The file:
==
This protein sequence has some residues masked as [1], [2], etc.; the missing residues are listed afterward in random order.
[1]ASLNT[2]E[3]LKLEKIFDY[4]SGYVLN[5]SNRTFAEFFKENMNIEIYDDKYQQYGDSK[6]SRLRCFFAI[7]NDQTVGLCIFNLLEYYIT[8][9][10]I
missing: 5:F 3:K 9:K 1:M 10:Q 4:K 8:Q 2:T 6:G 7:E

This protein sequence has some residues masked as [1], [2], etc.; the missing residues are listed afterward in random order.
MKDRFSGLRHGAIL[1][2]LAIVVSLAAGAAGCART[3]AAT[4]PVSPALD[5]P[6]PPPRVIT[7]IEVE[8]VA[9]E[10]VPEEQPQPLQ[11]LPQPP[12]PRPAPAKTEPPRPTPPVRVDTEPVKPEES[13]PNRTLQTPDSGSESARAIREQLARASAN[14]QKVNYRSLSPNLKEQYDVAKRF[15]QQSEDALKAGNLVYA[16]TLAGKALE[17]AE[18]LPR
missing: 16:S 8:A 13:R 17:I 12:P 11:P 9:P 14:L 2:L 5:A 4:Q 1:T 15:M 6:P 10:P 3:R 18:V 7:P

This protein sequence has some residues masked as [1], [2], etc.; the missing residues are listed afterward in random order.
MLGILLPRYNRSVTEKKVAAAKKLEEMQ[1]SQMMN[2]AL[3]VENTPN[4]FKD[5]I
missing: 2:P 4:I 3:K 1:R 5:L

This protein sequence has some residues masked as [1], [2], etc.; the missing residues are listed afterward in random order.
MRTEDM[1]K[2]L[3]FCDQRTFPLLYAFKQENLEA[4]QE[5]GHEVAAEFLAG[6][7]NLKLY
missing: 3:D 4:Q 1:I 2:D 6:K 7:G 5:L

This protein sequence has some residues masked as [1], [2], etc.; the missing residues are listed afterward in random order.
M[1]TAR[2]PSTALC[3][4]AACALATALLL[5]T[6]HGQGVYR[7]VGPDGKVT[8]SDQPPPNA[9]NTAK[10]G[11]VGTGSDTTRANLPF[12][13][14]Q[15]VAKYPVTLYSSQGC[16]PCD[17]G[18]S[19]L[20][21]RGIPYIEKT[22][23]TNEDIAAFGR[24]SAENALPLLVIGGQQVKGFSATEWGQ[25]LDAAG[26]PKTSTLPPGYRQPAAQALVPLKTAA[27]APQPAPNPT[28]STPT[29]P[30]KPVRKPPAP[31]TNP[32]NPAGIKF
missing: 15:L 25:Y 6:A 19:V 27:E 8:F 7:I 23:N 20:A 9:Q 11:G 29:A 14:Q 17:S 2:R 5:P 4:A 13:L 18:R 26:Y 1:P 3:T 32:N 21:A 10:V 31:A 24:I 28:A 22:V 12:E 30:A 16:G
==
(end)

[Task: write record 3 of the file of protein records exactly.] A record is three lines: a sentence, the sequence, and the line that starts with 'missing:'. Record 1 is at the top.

This protein sequence has some residues masked as [1], [2], etc.; the missing residues are listed afterward in random order.
MLGILLPRYNRSVTEKKVAAAKKLEEMQ[1]SQMMN[2]AL[3]VENTPN[4]FKD[5]I
missing: 2:P 4:I 3:K 1:R 5:L